300 Straight Mormon Allies March in Salt Lake City’s Pride Parade
June 4th, 2012
It was a diverse group of Mormons (well, diverse as far as Mormons in Utah go) that showed up to march in Sunday’s Pride Parade in Salt Lake City:
The group, Mormons Building Bridges, said they wanted to send a message of love to the state’s LGBT community, a message they believe is compatible with their faith.
Emily Vandyke, 50, carried a sign with the words from an LDS children’s song: “I’ll walk with you, I’ll talk with you. That’s how I’ll show my love for you.”
Several blocks along the parade route, she embraced a tall woman weeping at the edge of the crowd who said, “Thank you.”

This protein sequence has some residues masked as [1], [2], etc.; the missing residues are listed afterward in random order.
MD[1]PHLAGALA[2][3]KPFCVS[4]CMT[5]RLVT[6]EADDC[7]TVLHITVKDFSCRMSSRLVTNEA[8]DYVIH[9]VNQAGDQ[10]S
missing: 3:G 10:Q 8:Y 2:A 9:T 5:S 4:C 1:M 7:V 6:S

“I haven’t recognized them as equals,” Vandyke said a few minutes later. “They have been invisible to me.”
Organizers expected about a hundred straight Mormon families to show up. Those expectations were exceeded threefold, with many marchers showing up straight from church in their Sunday best.
Those accounts were carried in the Salt Lake Tribune and spread across the country by the Associated Press. Mormons Building Bridges also got a brief mention from the local CBS, ABC, NBC and Fox affiliates, as well as Mormon-owned Deseret News, which carefully spelled out the church’s position on homosexuality.
300 Gay Mormons Meet in Salt Lake City Conference
November 7th, 2011